Your eyes are usually the first thing that people notice about your appearance. As we get older, the skin around our eyes stretches and wrinkles. Fatty deposits cause the upper lids to sag while the tissue under the eye can bulge forward and become discolored. Typically, these characteristics come with age, but hereditary factors can cause a younger person to appear prematurely aged. A surgical procedure may be necessary for those people whose vision is impaired due to this condition.
Through modern techniques and advances in an eyelid rejuvenation procedure called blepharoplasty, the condition can be treated.
What conditions can be treated with blepharoplasty?
There are several different conditions that can be treated with blepharoplasty, including:
How is blepharoplasty performed?
Blepharoplasty is generally done using local anesthetic. You may be given a mild sedative to help you relax. The duration of the surgery is dependent on the amount of tissue to be removed, although the procedure usually takes about 45 minutes.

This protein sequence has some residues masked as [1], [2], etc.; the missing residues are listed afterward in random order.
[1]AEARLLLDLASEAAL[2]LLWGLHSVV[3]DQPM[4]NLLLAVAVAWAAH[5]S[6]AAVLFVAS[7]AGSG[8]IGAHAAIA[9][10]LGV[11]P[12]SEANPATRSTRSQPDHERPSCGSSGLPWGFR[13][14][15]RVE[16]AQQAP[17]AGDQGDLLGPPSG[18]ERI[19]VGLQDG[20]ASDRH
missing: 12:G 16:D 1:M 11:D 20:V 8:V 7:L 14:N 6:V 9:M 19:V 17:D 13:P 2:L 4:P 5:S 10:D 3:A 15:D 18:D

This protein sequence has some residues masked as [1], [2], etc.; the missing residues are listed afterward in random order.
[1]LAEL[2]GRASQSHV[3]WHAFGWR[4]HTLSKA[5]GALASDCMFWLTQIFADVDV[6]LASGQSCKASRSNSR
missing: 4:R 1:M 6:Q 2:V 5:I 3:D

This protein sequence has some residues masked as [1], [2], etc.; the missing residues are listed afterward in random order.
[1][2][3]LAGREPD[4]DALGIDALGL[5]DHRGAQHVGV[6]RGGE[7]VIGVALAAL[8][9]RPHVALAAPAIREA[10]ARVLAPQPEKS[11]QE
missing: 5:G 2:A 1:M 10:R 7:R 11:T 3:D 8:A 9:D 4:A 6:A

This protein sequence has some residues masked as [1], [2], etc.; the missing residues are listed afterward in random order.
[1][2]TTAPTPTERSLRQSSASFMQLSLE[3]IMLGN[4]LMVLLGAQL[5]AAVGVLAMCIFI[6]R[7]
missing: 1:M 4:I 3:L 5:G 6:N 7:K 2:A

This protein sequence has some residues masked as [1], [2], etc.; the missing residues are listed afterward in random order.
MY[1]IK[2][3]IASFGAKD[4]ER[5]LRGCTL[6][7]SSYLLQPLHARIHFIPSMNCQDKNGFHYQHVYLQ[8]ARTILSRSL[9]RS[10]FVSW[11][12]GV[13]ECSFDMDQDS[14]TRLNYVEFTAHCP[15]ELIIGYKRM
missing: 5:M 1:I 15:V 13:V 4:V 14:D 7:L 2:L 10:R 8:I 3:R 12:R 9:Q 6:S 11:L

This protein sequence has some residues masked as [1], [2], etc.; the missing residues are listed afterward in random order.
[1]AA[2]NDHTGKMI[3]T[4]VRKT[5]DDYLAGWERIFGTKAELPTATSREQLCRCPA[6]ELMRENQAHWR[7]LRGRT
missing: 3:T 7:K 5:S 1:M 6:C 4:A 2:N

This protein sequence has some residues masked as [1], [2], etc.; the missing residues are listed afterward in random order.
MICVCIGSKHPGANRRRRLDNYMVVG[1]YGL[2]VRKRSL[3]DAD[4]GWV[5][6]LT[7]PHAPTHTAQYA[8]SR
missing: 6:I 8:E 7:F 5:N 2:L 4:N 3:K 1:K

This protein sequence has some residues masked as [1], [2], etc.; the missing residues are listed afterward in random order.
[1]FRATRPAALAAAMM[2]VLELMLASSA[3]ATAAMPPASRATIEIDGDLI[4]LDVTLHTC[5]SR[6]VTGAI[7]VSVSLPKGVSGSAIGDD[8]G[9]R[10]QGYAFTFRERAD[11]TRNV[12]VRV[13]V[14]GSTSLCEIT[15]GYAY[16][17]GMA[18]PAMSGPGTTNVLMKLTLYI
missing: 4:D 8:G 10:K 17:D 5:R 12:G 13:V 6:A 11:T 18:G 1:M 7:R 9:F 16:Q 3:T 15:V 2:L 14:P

When performed on the upper eyelids, your doctor will remove the excess skin, muscle and fatty tissue that tend to accumulate along the eyelids. The incisions are made along the natural folds in the skin so that as they heal they become difficult, if not impossible, to see over time. The stitches are self-absorbing and dissolve over the course of a week.
When performed on the lower eyelids, provided there is not too much excess skin, your doctor will make the incision inside or behind the eyelid. This technique allows the removal of fatty tissue while avoiding the need for an external incision. If there is excessive skin or muscle folds below the eye, an incision may also be made just below the base of the eyelashes. As this incision heals, the fine scar should also become less visible